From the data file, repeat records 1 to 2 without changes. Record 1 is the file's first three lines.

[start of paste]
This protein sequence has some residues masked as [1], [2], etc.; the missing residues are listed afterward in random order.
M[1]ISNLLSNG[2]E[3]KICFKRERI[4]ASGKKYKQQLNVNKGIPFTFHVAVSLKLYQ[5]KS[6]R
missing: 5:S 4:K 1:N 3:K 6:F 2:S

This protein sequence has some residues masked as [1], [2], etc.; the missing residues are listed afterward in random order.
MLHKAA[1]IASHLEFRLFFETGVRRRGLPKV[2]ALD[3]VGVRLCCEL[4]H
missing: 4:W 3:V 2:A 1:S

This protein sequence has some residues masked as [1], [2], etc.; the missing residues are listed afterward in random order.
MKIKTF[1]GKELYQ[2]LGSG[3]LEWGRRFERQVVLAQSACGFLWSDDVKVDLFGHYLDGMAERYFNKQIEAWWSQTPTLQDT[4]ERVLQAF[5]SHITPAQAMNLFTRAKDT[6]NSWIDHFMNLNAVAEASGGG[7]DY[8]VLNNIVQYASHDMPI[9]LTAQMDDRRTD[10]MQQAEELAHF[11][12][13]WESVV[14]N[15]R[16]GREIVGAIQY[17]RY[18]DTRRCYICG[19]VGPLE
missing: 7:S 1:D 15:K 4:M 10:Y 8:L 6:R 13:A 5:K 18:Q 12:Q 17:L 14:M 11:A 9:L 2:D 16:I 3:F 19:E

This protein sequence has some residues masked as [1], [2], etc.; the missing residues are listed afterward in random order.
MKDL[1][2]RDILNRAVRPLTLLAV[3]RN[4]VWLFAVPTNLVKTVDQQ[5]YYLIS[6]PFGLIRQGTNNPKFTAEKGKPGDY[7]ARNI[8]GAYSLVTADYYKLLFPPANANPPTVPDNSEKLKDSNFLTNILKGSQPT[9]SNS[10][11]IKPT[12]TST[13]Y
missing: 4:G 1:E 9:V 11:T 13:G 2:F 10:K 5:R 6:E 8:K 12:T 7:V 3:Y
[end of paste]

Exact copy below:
This protein sequence has some residues masked as [1], [2], etc.; the missing residues are listed afterward in random order.
M[1]ISNLLSNG[2]E[3]KICFKRERI[4]ASGKKYKQQLNVNKGIPFTFHVAVSLKLYQ[5]KS[6]R
missing: 5:S 4:K 1:N 3:K 6:F 2:S

This protein sequence has some residues masked as [1], [2], etc.; the missing residues are listed afterward in random order.
MLHKAA[1]IASHLEFRLFFETGVRRRGLPKV[2]ALD[3]VGVRLCCEL[4]H
missing: 4:W 3:V 2:A 1:S